Fixed–mobile convergence

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Fixed–mobile convergence (FMC) is a change in telecommunications that removes differences between fixed and mobile networks.

In the 2004 press release announcing its formation, the Fixed-Mobile Convergence Alliance (FMCA) said:[1]

Fixed Mobile Convergence is a transition point in the telecommunications industry that will finally remove the distinctions between fixed and mobile networks, providing a superior experience to customers by creating seamless services using a combination of fixed broadband and local access wireless technologies to meet their needs in homes, offices, other buildings and on the go.[2]

In this definition "fixed broadband" means a connection to the Internet, such as DSL, cable or T1. "Local access wireless" means Wi-Fi or something like it. BT's initial FMC service, BT Fusion[3] used Bluetooth rather than Wi-Fi for the local access wireless. The advent of picocells and femtocells means that local access wireless can be cellular radio technology.

The term "seamless services" in the quotation above is ambiguous. When talking about FMC, the word "seamless" usually refers to "seamless handover", which means that a call in progress can move from the mobile (cellular) network to the fixed network on the same phone without interruption, as described in one of the FMCA specification documents:

Seamless is defined as there being no perceptible break in voice or data transmission due to handover (from the calling party or the called party"s perspective).[4]

The term "seamless services" sometimes means service equivalence across any termination point, fixed or mobile, so for example, dialing plans are identical and no change in dialed digits is needed on a desk phone versus a mobile. A less ambiguous term for this might be "network agnostic services".

The FMCA is a carrier organization, mainly oriented to consumer services. Enterprise phone systems are different. When Avaya announced its "Fixed Mobile Convergence" initiative in 2005, it was using a different definition. What Avaya and other PBX manufacturers were calling FMC was the ability for a PBX to treat a cell phone as an extension, and the ability for a cell phone to behave like a PBX extension phone:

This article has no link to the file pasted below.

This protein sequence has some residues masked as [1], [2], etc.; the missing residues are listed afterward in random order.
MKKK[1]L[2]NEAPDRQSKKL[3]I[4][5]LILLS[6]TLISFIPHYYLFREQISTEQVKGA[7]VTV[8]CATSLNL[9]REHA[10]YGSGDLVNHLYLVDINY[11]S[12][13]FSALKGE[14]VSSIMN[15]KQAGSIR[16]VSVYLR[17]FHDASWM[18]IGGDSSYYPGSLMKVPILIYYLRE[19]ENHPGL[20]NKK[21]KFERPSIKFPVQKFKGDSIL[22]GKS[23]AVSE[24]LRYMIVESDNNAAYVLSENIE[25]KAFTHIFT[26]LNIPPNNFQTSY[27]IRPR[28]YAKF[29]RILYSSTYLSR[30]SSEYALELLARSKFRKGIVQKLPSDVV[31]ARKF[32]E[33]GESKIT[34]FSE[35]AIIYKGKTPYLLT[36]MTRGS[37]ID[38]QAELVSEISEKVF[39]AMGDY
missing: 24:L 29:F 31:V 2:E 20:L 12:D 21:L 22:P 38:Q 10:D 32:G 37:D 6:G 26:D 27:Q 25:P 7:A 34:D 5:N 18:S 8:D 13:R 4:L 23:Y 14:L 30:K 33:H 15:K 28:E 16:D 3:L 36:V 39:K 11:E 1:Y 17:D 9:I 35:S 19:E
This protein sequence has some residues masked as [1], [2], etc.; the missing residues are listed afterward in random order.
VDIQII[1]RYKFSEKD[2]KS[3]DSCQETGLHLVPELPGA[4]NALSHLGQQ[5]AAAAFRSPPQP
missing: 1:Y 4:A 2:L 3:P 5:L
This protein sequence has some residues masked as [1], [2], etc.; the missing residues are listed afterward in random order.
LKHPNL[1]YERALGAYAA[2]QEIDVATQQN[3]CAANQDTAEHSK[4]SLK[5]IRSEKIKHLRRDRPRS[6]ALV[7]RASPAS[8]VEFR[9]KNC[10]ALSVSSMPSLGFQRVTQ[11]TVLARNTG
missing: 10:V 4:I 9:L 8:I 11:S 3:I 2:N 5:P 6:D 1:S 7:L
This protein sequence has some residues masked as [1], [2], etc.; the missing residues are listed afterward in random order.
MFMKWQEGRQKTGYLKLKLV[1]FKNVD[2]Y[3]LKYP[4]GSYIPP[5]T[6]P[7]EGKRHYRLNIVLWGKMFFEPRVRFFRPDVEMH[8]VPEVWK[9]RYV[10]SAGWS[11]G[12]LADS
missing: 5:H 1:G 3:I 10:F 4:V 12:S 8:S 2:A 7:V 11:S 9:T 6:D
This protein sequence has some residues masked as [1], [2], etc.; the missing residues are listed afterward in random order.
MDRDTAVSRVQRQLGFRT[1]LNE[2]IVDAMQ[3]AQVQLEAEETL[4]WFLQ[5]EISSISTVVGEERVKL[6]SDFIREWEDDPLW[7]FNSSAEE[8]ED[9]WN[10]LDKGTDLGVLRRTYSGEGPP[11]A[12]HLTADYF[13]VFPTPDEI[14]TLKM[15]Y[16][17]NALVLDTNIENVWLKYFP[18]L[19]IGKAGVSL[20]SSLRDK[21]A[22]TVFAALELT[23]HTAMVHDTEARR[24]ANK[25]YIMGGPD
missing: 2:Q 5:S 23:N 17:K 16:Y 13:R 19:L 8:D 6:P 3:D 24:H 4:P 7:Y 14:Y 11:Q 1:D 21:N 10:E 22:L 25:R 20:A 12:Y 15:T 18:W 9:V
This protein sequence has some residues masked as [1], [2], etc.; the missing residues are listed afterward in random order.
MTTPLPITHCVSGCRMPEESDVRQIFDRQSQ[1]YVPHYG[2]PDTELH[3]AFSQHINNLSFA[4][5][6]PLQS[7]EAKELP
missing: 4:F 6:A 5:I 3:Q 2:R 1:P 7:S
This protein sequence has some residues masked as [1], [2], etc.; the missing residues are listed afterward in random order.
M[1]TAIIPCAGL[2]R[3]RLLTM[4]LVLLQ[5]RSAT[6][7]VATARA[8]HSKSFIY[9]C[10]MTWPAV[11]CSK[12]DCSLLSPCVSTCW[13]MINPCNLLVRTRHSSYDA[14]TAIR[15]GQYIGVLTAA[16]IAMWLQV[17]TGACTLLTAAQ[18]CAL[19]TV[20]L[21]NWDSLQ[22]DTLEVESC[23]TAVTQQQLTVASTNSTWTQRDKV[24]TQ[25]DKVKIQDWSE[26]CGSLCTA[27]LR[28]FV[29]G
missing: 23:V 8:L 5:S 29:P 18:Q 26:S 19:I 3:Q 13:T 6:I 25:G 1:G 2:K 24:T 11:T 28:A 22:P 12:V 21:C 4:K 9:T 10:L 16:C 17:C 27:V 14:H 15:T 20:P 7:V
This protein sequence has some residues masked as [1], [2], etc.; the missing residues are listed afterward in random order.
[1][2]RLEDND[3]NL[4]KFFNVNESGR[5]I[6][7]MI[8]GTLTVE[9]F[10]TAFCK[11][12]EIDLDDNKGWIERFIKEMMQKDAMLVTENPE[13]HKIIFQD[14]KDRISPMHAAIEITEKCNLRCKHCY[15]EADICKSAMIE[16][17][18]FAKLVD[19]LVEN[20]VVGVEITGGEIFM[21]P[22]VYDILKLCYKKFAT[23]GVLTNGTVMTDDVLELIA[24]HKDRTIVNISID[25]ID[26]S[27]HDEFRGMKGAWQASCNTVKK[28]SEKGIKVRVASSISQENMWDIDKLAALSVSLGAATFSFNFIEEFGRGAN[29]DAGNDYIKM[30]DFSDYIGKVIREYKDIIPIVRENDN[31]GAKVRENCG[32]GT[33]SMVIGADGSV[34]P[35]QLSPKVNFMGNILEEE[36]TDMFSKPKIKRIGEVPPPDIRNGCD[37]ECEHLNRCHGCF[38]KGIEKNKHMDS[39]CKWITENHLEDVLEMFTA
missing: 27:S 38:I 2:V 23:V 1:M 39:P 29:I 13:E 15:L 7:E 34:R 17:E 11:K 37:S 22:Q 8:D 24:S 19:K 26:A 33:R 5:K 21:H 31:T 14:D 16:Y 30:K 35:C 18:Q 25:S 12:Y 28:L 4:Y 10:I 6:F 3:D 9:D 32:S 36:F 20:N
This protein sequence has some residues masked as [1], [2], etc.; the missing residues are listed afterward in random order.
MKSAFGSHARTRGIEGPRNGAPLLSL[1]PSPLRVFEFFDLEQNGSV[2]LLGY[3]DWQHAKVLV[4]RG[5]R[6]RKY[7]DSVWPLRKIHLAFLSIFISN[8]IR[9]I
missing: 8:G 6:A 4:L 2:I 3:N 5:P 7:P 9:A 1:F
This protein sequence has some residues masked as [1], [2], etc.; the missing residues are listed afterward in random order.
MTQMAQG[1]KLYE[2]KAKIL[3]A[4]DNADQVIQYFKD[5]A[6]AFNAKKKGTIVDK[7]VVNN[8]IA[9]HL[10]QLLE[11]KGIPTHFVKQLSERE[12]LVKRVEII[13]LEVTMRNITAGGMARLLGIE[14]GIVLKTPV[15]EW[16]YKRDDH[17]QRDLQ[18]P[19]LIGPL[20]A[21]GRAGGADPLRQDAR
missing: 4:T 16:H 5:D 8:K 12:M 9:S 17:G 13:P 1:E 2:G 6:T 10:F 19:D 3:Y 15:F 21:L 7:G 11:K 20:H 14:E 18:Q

Extension to Cellular technology: software seamlessly bridges office phone services to mobile devices, permitting the use of just one phone number and one voice mailbox. Client software extends the capabilities of the PBX to a mobile smartphone, creating a virtual desk extension. This software runs on Nokia Series 60 phones and works in conjunction with Extension to Cellular.[5]

In other words, this new definition of FMC included neither local access wireless nor fixed broadband technology. The only defining characteristic it shared with the previous definition was seamless services, albeit without seamless handover.

Fixed–mobile convergence has not developed as expected, allegedly because of lack of demand.[6] A paper published by the International Telecommunication Union (ITU) in 2007 also reaches a pessimistic conclusion.[7]

See also[edit]


  1. ^ Fixed Mobile Convergence Alliance
  2. ^ "Fixed Mobile Convergence Alliance press release July 2004" (PDF). Archived from the original (PDF) on 2006-11-14. Retrieved 2008-03-20.
  3. ^ BT Fusion
  4. ^ Convergence Services over Wi-Fi GAN (UMA)
  5. ^ Avaya press release announcing their FMC initiative in 2005
  6. ^ "404 Page". {{cite web}}: Cite uses generic title (help)
  7. ^[bare URL PDF]